Natural Deodorant Works (After Your Pores Adjust) — Use This DIY Deodorant To Fill In the Gap
You don't have to sweat in silence.
The natural deodorant debate has been ongoing for quite a while: Does it work? Does it not work? Is it better for your health than the commercial products we’ve been wearing for decades? The answers to all these questions will vary depending upon whom you ask. However, the fact that commercial antiperspirants contain aluminum is indisputable — and it’s for this reason that many women choose the au naturel route. Still, the switch from commercial deodorants and antiperspirants to their natural counterparts isn’t without its challenges; one of which is the time it takes for your body adjust to the product’s unique chemistry. For some, it may feel like the natural antiperspirant isn’t working.
Such was the case for one First for Women reader who wrote in to our allergy and immunology expert for advice. Here’s what she had to say.
Q: I found out I’m allergic to the aluminum in my antiperspirant — it causes hives and itching. I’ve been trying different natural options, but they don’t seem to stop odor! As it gets warmer, I’m sweating more. What else can I try?
A: Aluminum is used in most commercial deodorants and antiperspirants. It works by creating a barrier that blocks sweat glands to reduce perspiration and odor, but many women become allergic or sensitive to the metal as they age. Natural deodorants, on the other hand, contain ingredients like tapioca or cornstarch that actually soak up sweat. When you make the switch to natural products, it can seem like you’re sweating more, but that’s just because your pores are no longer being blocked. Still, your body may just need a few weeks to adjust to the change. In the meantime, there are a few simple strategies you can use to make your natural deodorant work better.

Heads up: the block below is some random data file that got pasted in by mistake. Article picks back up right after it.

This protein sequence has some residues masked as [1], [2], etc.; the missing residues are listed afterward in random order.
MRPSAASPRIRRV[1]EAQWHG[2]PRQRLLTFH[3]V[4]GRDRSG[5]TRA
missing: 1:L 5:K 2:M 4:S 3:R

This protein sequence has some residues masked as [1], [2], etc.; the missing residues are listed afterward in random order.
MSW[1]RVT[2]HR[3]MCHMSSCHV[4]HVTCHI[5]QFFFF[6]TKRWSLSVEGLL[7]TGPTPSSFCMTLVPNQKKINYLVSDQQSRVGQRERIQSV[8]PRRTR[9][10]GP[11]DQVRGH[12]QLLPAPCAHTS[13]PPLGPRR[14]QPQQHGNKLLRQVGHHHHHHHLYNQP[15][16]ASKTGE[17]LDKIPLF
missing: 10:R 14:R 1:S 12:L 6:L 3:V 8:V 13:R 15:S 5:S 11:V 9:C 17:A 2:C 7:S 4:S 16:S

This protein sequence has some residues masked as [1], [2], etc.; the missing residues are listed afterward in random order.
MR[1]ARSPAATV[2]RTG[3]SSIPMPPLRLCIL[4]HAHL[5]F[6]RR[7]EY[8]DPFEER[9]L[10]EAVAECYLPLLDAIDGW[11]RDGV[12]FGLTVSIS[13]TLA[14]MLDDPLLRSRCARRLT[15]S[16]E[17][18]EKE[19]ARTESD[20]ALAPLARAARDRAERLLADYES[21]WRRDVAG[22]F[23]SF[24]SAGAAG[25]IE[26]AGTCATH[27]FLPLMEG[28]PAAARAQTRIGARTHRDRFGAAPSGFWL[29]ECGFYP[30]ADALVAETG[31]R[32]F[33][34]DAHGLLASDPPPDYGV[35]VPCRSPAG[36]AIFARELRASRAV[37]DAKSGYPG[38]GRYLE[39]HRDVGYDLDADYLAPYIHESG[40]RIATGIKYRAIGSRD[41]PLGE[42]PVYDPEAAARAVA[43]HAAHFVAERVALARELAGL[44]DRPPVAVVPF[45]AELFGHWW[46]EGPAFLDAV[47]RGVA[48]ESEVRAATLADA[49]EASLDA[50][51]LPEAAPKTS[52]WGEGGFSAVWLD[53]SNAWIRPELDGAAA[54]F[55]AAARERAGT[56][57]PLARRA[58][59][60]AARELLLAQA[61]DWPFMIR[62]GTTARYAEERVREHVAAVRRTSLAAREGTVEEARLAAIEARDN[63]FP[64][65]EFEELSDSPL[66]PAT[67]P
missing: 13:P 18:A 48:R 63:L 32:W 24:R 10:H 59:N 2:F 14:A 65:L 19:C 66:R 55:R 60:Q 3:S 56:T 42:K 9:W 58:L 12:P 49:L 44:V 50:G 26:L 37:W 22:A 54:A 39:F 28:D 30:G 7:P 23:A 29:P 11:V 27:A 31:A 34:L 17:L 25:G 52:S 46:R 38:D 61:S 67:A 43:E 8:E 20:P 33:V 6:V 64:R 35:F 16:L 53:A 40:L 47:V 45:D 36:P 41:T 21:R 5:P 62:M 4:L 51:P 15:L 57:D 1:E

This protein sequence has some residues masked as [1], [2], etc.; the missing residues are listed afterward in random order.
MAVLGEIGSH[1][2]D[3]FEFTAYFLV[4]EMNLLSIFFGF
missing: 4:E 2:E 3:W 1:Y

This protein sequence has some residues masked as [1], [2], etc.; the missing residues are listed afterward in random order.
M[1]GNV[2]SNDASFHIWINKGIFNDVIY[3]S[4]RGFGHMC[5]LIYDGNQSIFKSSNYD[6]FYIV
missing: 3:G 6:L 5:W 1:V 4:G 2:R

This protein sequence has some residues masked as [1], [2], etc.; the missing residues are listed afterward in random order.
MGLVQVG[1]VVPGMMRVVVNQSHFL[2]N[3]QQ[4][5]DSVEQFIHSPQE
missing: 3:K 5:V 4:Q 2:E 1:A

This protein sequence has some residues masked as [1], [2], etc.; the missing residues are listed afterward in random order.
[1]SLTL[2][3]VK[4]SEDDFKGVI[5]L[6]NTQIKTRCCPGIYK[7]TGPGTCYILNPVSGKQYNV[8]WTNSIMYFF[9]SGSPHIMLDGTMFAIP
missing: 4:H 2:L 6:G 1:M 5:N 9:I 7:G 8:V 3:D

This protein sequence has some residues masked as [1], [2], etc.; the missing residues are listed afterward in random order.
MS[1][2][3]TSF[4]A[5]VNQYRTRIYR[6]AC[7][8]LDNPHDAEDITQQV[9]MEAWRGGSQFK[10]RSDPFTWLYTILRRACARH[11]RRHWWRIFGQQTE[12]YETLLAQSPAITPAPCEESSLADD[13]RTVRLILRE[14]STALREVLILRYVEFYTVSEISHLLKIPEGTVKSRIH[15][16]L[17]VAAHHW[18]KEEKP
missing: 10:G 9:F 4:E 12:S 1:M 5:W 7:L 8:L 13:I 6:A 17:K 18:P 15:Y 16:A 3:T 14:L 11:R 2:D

First, apply witch hazel to your underarms before your deodorant. Why? Because witch hazel contains polyphenols that stymie bacteria production. Witch hazel also helps tighten pores, so you produce less sweat.
You can also try making your own natural deodorant. To do: Mix the below ingredients in a jar with a lid.
- ¼ cup baking soda
- ¼ cup cornstarch
- ⅓ cup coconut oil
- 6 to 10 drops of peppermint essential oil
Baking soda absorbs odor; the cornstarch soaks up excess sweat; the peppermint oil is antibacterial and offers a pleasant scent; and the coconut oil is antimicrobial and makes the mixture a creamy consistency that is solid at room temperature.
To apply, simply warm up a dime-sized amount of the mixture in your hands until it’s liquid and rub under your arms.
Meet our expert
Heather Moday, M.D., is director of the Moday Center in Philadelphia. She is board-certified in allergy and immunology, as well as integrative and holistic medicine. You can follow her on Instagram, where she shares information on health topics. And to ask her a question here, send an email to email@example.com.